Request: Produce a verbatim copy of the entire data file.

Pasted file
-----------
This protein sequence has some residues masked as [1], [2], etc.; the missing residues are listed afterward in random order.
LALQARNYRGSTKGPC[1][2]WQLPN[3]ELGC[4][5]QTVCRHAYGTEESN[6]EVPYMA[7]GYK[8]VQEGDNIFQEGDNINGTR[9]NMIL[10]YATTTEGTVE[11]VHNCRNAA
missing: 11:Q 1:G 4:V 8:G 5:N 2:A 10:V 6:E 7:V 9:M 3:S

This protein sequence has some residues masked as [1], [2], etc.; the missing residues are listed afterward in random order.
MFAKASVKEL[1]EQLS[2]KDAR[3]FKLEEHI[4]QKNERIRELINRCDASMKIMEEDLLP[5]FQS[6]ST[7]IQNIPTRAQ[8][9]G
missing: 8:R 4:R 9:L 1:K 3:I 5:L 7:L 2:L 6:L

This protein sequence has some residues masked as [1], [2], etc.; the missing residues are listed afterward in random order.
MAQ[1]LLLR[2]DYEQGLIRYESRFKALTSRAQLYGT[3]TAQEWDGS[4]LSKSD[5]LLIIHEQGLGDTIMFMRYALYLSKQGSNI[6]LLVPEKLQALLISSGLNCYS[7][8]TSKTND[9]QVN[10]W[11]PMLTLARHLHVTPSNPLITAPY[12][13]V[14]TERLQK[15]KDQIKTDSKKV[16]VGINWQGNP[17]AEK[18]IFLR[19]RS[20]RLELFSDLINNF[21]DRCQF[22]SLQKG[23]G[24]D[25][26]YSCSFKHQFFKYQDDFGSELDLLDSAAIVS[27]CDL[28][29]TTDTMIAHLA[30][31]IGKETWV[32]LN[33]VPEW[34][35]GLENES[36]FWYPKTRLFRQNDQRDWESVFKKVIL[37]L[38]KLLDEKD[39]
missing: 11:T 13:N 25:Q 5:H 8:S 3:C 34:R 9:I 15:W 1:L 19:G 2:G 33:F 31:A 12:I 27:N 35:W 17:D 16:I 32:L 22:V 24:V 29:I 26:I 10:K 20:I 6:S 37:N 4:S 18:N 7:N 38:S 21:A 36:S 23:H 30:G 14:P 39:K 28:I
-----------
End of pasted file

This protein sequence has some residues masked as [1], [2], etc.; the missing residues are listed afterward in random order.
LALQARNYRGSTKGPC[1][2]WQLPN[3]ELGC[4][5]QTVCRHAYGTEESN[6]EVPYMA[7]GYK[8]VQEGDNIFQEGDNINGTR[9]NMIL[10]YATTTEGTVE[11]VHNCRNAA
missing: 11:Q 1:G 4:V 8:G 5:N 2:A 10:V 6:E 7:V 9:M 3:S

This protein sequence has some residues masked as [1], [2], etc.; the missing residues are listed afterward in random order.
MFAKASVKEL[1]EQLS[2]KDAR[3]FKLEEHI[4]QKNERIRELINRCDASMKIMEEDLLP[5]FQS[6]ST[7]IQNIPTRAQ[8][9]G
missing: 8:R 4:R 9:L 1:K 3:I 5:L 7:L 2:L 6:L

This protein sequence has some residues masked as [1], [2], etc.; the missing residues are listed afterward in random order.
MAQ[1]LLLR[2]DYEQGLIRYESRFKALTSRAQLYGT[3]TAQEWDGS[4]LSKSD[5]LLIIHEQGLGDTIMFMRYALYLSKQGSNI[6]LLVPEKLQALLISSGLNCYS[7][8]TSKTND[9]QVN[10]W[11]PMLTLARHLHVTPSNPLITAPY[12][13]V[14]TERLQK[15]KDQIKTDSKKV[16]VGINWQGNP[17]AEK[18]IFLR[19]RS[20]RLELFSDLINNF[21]DRCQF[22]SLQKG[23]G[24]D[25][26]YSCSFKHQFFKYQDDFGSELDLLDSAAIVS[27]CDL[28][29]TTDTMIAHLA[30][31]IGKETWV[32]LN[33]VPEW[34][35]GLENES[36]FWYPKTRLFRQNDQRDWESVFKKVIL[37]L[38]KLLDEKD[39]
missing: 11:T 13:N 25:Q 5:H 8:S 3:C 34:R 9:I 15:W 1:L 19:G 2:G 33:F 31:A 12:I 27:N 35:W 17:D 16:I 32:L 22:V 24:V 29:I 26:I 10:K 20:I 6:S 37:N 4:S 18:N 7:N 38:S 21:A 36:S 23:H 30:G 14:P 39:K 28:I